PMLA 2002, Laws to Combat Money Laundering Threats

Trinamool Congress leader and former head of the West Bengal Primary Education Commission, Manik Bhattacharya, recently asked the Supreme Court to quash his detention by the Enforcement Directorate (ED) on suspicion of money laundering for his alleged participation in the 2014 Teacher Qualification Test for hiring primary school teachers.

What is money laundering?

Money laundering is the process of making large sums of money obtained through illicit activities, such as trafficking illicit drugs or financing terrorism, appear to come from legitimate sources. Criminal activities such as illegal arms sales, smuggling, prostitution, drug gangs, insider trading, bribery and computer fraud schemes have reaped huge gains.

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As a result, it gives money launderers an incentive to “legitimize” their illicit proceeds from money laundering. The money created is called “dirty money,” and the act of turning “dirty money” into “legitimate” money is called money laundering.

Money laundering involves three stages. The introduction of illicit funds into the established financial system marks the beginning of this process. In the second stage, the injected funds are piled up and dispersed in various transactions to hide their corrupt origins.

In the third and final stage, money is introduced into the financial system in an attempt to remove its initial link to crime, allowing criminals to use it as “clean money.”

What is the Prevention of Money Laundering Act of 2002 (PMLA)?

India signed the Vienna Convention pledging to combat the global threat of money laundering, leading to the creation of the Prevention of Money Laundering Act (PMLA). These include the 1988 United Nations Convention against Illicit Traffic in Narcotic Drugs and Psychotropic Substances. 1989 Basel Declaration of Principles

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The Financial Action Task Force on Money Laundering issued 40 recommendations in 1990. The United Nations General Assembly approved the Political Declaration and Global Programme of Action in 1990.

A criminal law was passed to curb money laundering and provide for the confiscation of assets obtained through or related to money laundering and related activities. It is the cornerstone of India’s legal system to combat money laundering.

The provisions of the legislation apply to all financial institutions, especially banks (including RBI), mutual funds, insurance companies and their financial intermediaries.

What recent revisions have been made?

The term “proceeds of crime” refers not only to property resulting from a scheduled offence, but also to any other property obtained or acquired through participation in any criminal activity related to or similar to a scheduled offence.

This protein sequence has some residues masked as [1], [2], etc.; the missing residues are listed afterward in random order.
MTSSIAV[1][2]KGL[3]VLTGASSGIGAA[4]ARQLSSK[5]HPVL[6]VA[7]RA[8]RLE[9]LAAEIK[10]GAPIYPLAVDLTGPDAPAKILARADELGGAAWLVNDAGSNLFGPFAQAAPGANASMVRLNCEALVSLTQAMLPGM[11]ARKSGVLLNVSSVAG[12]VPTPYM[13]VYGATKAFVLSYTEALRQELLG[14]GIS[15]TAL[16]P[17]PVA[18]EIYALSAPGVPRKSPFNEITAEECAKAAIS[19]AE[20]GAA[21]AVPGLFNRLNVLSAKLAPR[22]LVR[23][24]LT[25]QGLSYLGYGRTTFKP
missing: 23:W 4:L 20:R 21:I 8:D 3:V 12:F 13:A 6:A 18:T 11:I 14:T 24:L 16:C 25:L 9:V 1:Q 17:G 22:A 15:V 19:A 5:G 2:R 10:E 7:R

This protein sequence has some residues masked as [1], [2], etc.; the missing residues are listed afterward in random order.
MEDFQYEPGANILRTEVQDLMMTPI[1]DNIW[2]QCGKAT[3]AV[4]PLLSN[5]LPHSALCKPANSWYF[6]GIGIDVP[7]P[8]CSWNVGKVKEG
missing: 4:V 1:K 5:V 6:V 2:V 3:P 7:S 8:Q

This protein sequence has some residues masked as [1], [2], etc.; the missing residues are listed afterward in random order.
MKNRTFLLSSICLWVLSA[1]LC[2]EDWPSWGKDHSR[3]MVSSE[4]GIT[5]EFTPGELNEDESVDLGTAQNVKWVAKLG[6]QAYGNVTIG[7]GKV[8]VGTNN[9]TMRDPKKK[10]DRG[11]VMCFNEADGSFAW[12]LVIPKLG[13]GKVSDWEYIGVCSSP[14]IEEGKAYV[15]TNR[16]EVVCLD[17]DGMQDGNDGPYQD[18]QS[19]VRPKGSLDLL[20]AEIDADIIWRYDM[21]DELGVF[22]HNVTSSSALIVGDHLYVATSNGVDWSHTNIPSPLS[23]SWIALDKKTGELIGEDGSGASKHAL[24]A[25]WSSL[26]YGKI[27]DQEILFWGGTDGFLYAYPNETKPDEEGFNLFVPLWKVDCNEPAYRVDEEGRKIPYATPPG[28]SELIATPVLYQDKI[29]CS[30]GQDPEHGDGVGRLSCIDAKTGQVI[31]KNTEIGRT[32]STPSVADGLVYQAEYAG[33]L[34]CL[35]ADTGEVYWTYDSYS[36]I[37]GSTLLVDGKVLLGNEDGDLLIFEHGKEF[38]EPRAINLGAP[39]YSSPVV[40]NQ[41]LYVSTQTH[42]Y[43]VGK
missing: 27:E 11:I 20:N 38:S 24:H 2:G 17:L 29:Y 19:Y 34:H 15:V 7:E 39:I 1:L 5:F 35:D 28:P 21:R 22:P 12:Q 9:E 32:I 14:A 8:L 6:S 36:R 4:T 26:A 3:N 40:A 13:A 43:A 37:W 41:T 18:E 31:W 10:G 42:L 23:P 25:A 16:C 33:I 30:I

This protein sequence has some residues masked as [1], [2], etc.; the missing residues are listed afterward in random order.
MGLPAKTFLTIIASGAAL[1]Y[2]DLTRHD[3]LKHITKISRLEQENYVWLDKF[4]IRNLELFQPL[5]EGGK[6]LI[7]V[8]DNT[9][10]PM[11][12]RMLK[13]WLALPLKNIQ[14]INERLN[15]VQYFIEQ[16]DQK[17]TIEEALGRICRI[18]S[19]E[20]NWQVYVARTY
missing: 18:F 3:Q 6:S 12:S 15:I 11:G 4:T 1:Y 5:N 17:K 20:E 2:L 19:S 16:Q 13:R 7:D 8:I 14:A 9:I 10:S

Money laundering is a crime that is dependent on another crime, called a predicate or scheduled crime, rather than a stand-alone crime. The legislation aims to make money laundering a separate offence.

If an individual is in any way directly or indirectly involved in the proceeds of crime, they will be charged with money laundering under Section 3 of the PMLA. The amendment further states that since money laundering is a continuing crime, individuals are considered to be participating in criminal activity as long as they benefit from the relevant action.

What is happening now?

A political leader recently asked the Supreme Court to overturn his arrest by the Department of Enforcement (ED) on suspicion of money laundering, but the court denied his request.

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In June, a Kolkata High Court judge allowed the CBI to challenge Bhattacharya over the scam in a series of orders, detaining him if necessary if he refused to comply. The HC division bench then confirmed this.

However, the SC ordered that no coercive action be taken against the defendant in response to the appeal. Bhattacharya was subsequently detained by the Education Department on 10 October.

TMC leaders challenged this before the SC, arguing that the ED’s detention of him for the “same crime” during this period was “unfounded” as the Supreme Court had already protected him from arrest in the CBI case . Bhattacharya asked the court to rule in his petition that the arrest was illegal.

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